Based on interviews with author Joseph Campbell in an acclaimed TV series of the same name, this work explores the evolution of myths and their place in modern society, revealing how themes and symbols of ancient stories continue to bring meaning to the modern world and how they shed light on the universality of human experience and emotion across history and cultures.
6. Awakening the Heroes Within: Twelve Archetypes to Help Us Find Ourselves and Transform Our World by Carol S. Pearson
A companion work to ‘The Hero Within’, this work outlines twelve archetypal patterns can individuals look to in their search for inner development, wholeness, and in becoming successful members of society through discovering their own unique qualities and power. The author identifies how an individual’s journey will differ by factors such as age, gender, and culture, and includes a unique diagnostic test, the Heroic Myth Index.
7. Archetypes: Who Are You? by Caroline Myss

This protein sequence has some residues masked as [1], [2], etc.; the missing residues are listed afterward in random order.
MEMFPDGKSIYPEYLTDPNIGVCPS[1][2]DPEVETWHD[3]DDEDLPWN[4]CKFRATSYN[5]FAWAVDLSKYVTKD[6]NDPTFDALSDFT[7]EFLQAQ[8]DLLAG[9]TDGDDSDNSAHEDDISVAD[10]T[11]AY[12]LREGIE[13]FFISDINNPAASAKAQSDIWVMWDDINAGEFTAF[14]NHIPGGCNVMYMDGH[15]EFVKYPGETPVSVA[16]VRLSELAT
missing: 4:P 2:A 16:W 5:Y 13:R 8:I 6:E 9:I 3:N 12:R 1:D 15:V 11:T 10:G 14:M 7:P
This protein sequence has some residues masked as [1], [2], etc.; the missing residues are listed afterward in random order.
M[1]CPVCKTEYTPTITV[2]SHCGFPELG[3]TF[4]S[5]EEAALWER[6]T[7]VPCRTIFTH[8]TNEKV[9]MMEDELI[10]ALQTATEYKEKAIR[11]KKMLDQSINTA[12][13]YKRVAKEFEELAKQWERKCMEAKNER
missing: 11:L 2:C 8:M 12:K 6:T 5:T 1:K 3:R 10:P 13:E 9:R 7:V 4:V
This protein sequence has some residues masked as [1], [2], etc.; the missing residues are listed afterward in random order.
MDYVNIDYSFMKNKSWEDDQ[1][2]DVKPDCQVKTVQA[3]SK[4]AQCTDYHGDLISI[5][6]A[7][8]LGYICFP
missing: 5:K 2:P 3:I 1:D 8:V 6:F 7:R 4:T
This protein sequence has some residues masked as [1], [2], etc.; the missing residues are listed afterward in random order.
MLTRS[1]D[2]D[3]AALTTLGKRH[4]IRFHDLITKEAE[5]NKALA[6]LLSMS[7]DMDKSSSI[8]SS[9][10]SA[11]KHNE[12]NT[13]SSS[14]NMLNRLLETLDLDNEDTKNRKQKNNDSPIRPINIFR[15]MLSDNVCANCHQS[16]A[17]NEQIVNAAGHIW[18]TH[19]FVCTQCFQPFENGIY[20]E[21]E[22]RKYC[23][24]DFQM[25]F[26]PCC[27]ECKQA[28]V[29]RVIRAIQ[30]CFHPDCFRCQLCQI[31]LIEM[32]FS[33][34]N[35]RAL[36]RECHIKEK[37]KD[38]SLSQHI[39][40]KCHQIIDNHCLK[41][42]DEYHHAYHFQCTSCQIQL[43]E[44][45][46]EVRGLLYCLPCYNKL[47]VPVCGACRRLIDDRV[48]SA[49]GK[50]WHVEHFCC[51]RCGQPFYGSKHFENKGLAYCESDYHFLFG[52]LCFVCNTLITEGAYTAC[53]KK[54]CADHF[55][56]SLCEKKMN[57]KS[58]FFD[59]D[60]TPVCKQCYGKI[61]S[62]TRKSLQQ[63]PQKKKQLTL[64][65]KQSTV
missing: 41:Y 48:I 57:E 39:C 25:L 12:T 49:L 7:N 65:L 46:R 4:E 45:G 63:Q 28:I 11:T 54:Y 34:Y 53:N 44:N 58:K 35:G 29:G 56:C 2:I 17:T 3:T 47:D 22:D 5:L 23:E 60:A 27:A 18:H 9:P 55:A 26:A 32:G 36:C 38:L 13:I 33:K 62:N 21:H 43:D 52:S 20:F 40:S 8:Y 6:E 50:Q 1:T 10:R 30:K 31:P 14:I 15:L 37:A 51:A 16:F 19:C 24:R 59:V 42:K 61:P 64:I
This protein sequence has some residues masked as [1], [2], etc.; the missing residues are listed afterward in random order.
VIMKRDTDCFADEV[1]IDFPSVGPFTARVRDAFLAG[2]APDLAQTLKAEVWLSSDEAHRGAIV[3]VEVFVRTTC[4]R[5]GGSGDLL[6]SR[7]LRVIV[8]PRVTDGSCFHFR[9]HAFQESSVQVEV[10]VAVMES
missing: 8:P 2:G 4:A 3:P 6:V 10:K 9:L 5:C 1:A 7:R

An exploration of the world of archetypes through ten primary archetypes found in modern society, with each chapter examining the evolution of one individual archetype and its unique characteristics, allowing the reader to understand which archetype they belong to and how to engage with its power to influence their life.
8. King, Warrior, Magician, Lover: Rediscovering the Archetypes of the Mature Masculine by Robert L. Moore, Douglas Gillette
Written with the aim of helping men get in touch with their nurturing qualities and maturity, this work identifies four masculine archetypes from myth and literature and uses tools such as meditation, dream analysis, and active imagination to help redefine age-old concepts of masculinity.
9. Man and His Symbols by C.G. Jung
Aiming at a non-specialist audience, renowned psychoanalyst Carl Jung examines the world of the unconscious and the symbols he believes it constantly reveals to us in our dreams, theorizing that dreams offer practical advice to the individual from their unconscious to their conscious self and that understanding this advice will bring self-understanding and fuller life.
10. The Archetypes and the Collective Unconscious by C.G. Jung
Taken from Jung’s Collected Works, this book consists of three essays establishing Jung’s theoretical basis for his concept of the collective unconscious and personality archetypes, followed by further essays on specific archetypes and a section on the process of individuation.